new ExplicitOuter,       // Add accessors to outer classes from nested ones.
           new ExplicitSelf,        // Make references to non-trivial self types explicit as casts
           new ShortcutImplicits,   // Allow implicit functions without creating closures
           new CrossCastAnd,        // Normalize selections involving intersection types.
           new Splitter),           // Expand selections involving union types into conditionals
      List(new VCInlineMethods,     // Inlines calls to value class methods
           new IsInstanceOfEvaluator, // Issues warnings when unreachable statements are present in match/if expressions
           new SeqLiterals,         // Express vararg arguments as arrays
           new InterceptedMethods,  // Special handling of `==`, `|=`, `getClass` methods
           new Getters,             // Replace non-private vals and vars with getter defs (fields are added later)
           new ElimByName,          // Expand by-name parameters and arguments
           new AugmentScala2Traits, // Expand traits defined in Scala 2.11 to simulate old-style rewritings
           new ResolveSuper,        // Implement super accessors and add forwarders to trait methods
           new ArrayConstructors),  // Intercept creation of (non-generic) arrays and intrinsify.
      List(new Erasure),            // Rewrite types to JVM model, erasing all type parameters, abstract types and refinements.
      List(new ElimErasedValueType, // Expand erased value types to their underlying implementation types
           new VCElideAllocations,  // Peep-hole optimization to eliminate unnecessary value class allocations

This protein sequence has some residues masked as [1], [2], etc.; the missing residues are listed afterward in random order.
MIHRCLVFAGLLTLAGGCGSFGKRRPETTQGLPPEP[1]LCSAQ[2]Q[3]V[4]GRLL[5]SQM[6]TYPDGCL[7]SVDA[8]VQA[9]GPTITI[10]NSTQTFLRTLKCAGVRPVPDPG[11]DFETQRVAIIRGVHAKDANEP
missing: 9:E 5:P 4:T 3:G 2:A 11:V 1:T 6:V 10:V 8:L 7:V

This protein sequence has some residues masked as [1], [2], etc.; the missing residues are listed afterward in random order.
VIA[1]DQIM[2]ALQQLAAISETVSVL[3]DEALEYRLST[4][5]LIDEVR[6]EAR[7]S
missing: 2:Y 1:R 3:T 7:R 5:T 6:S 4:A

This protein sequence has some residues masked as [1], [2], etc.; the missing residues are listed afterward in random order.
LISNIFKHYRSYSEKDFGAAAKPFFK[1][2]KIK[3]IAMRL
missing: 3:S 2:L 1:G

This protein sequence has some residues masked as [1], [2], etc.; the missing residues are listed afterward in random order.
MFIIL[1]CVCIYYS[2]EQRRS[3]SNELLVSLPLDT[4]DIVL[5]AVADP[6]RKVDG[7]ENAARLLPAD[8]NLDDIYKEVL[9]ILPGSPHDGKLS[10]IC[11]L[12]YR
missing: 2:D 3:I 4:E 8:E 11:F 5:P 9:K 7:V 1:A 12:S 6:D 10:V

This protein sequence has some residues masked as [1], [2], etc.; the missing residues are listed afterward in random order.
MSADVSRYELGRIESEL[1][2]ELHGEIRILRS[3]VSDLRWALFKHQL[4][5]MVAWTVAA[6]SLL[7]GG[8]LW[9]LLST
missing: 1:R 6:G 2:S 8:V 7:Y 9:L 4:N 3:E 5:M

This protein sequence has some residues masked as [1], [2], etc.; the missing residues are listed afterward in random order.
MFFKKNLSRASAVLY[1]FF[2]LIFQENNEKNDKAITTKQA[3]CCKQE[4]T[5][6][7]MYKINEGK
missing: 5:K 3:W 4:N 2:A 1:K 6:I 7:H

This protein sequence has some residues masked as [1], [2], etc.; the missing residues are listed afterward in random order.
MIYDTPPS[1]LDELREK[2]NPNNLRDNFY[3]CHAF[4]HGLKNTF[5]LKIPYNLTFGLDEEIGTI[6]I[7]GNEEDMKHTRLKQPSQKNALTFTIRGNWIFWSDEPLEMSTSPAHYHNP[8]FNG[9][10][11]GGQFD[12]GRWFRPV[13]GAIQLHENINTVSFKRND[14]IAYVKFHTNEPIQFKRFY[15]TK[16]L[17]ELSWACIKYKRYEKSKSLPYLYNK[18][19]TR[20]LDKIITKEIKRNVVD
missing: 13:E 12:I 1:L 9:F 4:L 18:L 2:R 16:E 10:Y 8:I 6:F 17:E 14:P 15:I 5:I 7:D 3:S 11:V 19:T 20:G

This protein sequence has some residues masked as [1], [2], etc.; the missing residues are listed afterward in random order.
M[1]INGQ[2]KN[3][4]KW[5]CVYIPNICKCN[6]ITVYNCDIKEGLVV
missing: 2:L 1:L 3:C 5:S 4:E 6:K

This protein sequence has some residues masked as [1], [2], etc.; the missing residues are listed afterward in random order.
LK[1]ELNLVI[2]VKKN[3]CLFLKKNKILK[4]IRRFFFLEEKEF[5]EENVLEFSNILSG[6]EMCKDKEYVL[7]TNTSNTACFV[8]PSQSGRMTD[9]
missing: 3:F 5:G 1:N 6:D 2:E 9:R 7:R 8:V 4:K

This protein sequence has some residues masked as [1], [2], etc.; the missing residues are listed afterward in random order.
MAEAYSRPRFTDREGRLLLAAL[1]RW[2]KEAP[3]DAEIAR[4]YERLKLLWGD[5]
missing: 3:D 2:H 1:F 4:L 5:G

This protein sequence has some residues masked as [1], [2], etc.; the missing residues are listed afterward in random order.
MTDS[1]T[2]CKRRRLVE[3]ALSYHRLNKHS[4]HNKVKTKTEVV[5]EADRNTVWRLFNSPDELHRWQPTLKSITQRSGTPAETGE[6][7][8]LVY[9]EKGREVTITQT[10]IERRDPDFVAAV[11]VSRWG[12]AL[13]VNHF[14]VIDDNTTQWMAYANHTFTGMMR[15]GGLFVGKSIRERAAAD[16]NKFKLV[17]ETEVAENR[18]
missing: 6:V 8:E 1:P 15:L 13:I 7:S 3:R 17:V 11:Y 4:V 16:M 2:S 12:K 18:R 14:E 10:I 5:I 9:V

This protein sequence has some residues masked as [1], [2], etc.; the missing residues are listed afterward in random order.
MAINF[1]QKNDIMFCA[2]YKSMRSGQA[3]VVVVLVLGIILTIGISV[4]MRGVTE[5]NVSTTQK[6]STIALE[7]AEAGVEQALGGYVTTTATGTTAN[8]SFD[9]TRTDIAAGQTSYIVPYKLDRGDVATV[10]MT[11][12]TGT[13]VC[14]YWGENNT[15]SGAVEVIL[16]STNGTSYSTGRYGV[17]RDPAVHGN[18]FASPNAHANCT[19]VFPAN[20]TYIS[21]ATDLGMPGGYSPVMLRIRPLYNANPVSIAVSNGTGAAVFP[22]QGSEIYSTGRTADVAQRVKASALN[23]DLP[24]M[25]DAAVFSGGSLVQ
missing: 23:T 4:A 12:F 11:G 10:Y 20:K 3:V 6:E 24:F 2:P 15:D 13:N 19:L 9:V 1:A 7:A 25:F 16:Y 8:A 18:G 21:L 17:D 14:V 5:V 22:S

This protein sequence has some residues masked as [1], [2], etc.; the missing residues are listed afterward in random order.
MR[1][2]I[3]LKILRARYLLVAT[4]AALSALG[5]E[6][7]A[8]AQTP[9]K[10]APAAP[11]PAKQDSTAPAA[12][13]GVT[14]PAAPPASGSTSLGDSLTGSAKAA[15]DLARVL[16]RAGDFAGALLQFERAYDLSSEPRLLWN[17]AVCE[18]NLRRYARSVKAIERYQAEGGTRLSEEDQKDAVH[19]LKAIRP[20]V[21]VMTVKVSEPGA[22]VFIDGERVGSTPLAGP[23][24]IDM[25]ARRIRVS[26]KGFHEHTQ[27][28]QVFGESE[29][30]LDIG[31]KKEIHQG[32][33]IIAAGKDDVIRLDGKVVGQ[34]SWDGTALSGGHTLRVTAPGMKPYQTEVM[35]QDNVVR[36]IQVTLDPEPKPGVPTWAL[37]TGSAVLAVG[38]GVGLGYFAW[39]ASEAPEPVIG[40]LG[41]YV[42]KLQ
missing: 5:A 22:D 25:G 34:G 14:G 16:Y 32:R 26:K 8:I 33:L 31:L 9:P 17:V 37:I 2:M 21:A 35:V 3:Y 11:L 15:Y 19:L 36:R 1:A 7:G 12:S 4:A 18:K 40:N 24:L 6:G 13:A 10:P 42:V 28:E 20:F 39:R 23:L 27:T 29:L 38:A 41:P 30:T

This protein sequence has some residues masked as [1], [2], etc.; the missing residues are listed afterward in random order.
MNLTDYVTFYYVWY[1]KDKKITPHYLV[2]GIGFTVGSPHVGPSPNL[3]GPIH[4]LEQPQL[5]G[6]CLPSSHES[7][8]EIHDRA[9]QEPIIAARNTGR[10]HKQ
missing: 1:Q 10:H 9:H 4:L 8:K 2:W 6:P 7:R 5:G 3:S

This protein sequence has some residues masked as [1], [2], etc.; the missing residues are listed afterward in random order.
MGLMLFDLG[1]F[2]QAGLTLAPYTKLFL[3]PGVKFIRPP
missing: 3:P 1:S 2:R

new Mixin,               // Expand trait fields and trait initializers
           new LazyVals,            // Expand lazy vals
           new Memoize,             // Add private fields to getters and setters
           new LinkScala2ImplClasses, // Forward calls to the implementation classes of traits defined by Scala 2.11
           new NonLocalReturns,     // Expand non-local returns
           new CapturedVars,        // Represent vars captured by closures as heap objects
           new Constructors,        // Collect initialization code in primary constructors
                                       // Note: constructors changes decls in transformTemplate, no InfoTransformers should be added after it
           new FunctionalInterfaces,// Rewrites closures to implement @specialized types of Functions.
           new GetClass),           // Rewrites getClass calls on primitive types.
      List(new LambdaLift,          // Lifts out nested functions to class scope, storing free variables in environments
                                       // Note: in this mini-phase block scopes are incorrect. No phases that rely on scopes should be here